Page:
I like promise and hope, flowers I like.
I like beginnings and endings, I just like.



I wrote this poem from a random list of things I like and found a stirring of many passions I might not have thought of otherwise.  Maybe you will try it.


In healing

Think adversity?-See opportunity!

The Pained Ink Slayer



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Additional Reading:  

Saturday, March 6, 2021

Spring Pleasures: Hobbies, Pain Diversion, And Discovery

 

Photograph Courtesy Celeste Cooper, Author

Spring is a time of reawakening after a long cold winter and this year it means so much more. It is a time to explore things that bring us pleasure as we break through the shell of our own winter cocoon.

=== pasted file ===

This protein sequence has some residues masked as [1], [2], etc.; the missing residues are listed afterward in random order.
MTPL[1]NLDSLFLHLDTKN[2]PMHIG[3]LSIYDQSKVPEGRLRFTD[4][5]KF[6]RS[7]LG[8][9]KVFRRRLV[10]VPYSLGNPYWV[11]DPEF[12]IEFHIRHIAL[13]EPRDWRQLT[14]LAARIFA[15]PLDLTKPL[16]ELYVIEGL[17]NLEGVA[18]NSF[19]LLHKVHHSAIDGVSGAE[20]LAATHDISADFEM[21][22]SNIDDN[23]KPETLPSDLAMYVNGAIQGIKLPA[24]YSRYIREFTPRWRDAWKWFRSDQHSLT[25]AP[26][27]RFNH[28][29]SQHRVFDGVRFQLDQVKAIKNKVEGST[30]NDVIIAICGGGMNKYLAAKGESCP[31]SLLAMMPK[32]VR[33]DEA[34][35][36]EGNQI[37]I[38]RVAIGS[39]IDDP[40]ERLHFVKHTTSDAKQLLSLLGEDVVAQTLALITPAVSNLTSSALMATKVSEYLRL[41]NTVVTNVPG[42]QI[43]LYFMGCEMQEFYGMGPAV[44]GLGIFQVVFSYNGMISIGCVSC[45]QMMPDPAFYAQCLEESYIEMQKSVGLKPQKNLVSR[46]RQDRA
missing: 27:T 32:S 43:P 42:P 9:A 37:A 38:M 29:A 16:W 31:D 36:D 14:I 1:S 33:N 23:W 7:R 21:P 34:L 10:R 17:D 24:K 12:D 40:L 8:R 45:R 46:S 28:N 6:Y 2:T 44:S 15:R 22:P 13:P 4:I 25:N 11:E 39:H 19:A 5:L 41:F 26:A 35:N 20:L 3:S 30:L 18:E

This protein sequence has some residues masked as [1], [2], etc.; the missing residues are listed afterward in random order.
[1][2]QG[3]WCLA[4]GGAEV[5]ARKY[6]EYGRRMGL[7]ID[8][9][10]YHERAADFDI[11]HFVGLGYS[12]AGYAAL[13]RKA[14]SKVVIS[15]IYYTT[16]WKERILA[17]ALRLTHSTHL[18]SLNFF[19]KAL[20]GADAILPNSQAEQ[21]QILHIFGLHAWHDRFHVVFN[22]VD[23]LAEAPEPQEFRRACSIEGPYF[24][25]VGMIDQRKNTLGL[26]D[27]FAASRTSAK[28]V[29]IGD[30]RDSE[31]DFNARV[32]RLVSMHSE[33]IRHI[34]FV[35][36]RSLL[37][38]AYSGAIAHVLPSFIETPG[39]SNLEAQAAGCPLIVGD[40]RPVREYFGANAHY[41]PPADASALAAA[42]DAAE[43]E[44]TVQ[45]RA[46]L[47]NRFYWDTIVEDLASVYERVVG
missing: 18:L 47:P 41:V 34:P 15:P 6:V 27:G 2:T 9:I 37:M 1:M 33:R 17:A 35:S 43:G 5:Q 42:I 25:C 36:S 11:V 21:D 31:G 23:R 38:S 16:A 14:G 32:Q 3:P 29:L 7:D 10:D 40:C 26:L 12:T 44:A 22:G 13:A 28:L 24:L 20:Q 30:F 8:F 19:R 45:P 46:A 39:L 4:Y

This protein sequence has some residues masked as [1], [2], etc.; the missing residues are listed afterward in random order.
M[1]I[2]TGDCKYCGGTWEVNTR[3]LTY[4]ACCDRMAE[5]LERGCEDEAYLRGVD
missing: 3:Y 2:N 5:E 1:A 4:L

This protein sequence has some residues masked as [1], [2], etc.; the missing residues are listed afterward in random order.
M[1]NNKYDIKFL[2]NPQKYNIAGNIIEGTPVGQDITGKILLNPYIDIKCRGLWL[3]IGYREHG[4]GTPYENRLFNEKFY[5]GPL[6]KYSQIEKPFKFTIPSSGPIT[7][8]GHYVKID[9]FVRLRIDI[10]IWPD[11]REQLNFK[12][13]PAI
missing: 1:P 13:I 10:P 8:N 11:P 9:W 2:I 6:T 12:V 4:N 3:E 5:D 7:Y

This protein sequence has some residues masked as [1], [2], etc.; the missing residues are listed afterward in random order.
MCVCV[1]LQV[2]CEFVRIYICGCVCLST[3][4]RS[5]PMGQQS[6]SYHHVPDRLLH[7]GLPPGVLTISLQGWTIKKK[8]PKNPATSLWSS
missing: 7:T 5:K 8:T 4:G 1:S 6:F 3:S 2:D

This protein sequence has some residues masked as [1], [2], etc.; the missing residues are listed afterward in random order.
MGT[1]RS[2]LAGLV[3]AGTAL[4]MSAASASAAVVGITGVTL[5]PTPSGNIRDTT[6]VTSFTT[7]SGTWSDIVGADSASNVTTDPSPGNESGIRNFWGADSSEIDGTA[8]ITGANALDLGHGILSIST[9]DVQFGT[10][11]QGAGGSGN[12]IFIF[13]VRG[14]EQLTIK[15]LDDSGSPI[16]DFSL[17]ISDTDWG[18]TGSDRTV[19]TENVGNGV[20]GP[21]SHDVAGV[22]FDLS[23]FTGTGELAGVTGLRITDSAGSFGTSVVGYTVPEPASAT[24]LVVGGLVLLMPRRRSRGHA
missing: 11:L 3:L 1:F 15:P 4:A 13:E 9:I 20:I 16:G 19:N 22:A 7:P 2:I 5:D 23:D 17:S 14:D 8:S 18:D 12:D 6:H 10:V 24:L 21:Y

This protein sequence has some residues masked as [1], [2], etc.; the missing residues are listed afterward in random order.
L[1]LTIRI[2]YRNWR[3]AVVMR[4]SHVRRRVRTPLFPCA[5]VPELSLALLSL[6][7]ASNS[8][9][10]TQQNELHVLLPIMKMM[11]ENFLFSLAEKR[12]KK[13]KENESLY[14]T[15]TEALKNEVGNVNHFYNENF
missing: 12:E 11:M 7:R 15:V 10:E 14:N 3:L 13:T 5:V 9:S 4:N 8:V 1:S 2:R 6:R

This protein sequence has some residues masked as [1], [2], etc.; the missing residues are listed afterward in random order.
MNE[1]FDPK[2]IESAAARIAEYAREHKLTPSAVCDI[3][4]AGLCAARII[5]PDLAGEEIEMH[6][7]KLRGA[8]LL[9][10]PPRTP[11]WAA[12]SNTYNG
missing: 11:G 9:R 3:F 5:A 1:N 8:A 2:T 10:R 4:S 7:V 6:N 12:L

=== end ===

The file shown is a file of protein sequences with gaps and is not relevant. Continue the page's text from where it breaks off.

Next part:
I find great enjoyment in photography, and I am thankful that I have found ways to fill up my thought spaces on this learning journey with my digital Canon EOS. I am grateful to have hobbies that occupy my time in isolation from chronic pain, but this past year has been difficult because of the COVID-19 virus. In some ways, those of us who live with chronic illness have had a head start on the isolation that has affected so many because of this horrible pandemic.

 

That said, I still have plenty to learn about my camera, so there was no shortage of building on the mental seat of this four-seated teeter-totter I try to keep off the ground. Understanding the importance of mental, physical, emotional and spiritual balance has given me the foundation to make it through these trying times.